External debt statistics that are compiled by the IBRD and OECD provide a potentially useful source of data on debt flows for developing countries, but there are several problems in reconciling them with one another and with balance of payments concepts. Raw comparisons between these debt statistics and Yearbook data suggest that balance of payments borrowing flows are understated. The Working Party could not obtain enough information on the differences, however, to propose specific adjustments to balance of payments data.

National balance of payments compilers in developing countries clearly should be more intimate with the details of debt statistics compiled for their individual countries, because the debt data bases are broad, detailed, and perhaps informative.


Long-term loans are a separate subdivision of the “other capital” category, and Part 2 of the Balance of Payments Statistics Yearbook devotes line entries to gross flows of loan credit. For each of the three sectors in the “other” group—resident official, banks, and other—where underlying data permit, the flows are shown as extensions and repayments of loans separately for assets and liabilities. The loan group could be an important area for comparisons among countries and among sources of statistical data, since loans have been a major concern of international financial policy.

There are major problems in lining up data for relevant comparisons, however, and reconciliation of statistics on lending and borrowing requires detailed inquiries into national statistical methods across many countries. Some countries report loan flows incompletely, even on a net basis, without the extensions and repayments data that appear in the Yearbook. The United States, for example, gives only resident official asset flows and does not show separately lending detail for banks or private nonbanks; it has no separate borrowing figures at all for long-term loans. The United Kingdom also has no separate entry for banks’ long-term lending or borrowing.

Countries are also inconsistent in the timing of entries for loan transactions. Most important for the 1980s, countries have different treatments in their balance of payments accounts for debt delinquencies, reschedulings, and write-downs. Debt-servicing problems give rise to an extraordinary variety of accounting practices to describe a single situation or a single rescheduling agreement. For example, national statistics are affected by a bank’s choice between directly writing down assets for a bad debt and increasing bad-debt reserves while keeping the gross loan in its asset total. Statistical treatment of such events is affected by national accounting practices and regulations.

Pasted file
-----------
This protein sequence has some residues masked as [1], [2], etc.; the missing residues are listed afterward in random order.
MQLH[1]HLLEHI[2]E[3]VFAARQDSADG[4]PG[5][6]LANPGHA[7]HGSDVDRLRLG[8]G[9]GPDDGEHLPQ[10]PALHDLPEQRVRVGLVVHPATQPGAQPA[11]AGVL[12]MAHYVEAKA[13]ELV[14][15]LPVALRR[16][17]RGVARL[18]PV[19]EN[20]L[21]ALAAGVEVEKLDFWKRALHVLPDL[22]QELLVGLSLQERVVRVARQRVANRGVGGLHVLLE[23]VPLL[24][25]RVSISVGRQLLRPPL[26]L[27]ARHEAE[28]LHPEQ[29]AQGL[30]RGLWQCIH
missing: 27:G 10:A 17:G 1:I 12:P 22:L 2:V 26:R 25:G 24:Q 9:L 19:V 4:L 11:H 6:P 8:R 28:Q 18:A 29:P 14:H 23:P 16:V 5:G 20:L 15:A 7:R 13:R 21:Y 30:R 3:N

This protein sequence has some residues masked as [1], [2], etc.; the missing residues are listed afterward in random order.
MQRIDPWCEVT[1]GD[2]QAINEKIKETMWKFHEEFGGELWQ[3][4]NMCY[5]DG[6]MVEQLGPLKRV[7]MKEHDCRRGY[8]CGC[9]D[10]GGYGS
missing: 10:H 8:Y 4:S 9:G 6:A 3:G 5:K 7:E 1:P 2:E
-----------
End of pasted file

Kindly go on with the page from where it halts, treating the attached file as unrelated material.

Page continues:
These are questions of consistency between lender and borrower treatments of specific transactions in balance of payments accounts. The questions do not directly concern correctness, that is, whether the entries conform to balance of payments accounting standards or to the recording of other domestic transactions. Correctness is more difficult to measure than consistency, but both data qualities can be studied only through bilateral studies at a detailed level. In many cases the answers lie inside the books of individual lenders, beyond the reach of statistical inquiries.

International Debt Statistics

An alternative approach to judging the quality of loan data in balance of payments statements lies in the international debt statistics that are compiled by the World Bank and the Organization for Economic Cooperation and Development. The IBRD and OECD statistical systems measure borrowing only by developing countries, and the two systems include nothing about credit flows within the industrial world. For developing countries, the two systems complement one another in that the OECD measures borrowing mainly on the basis of creditor reports, while the IBRD uses reports from borrowers.103 Each has an extensive data base that carries bilateral information on positions, service payments, and reschedulings.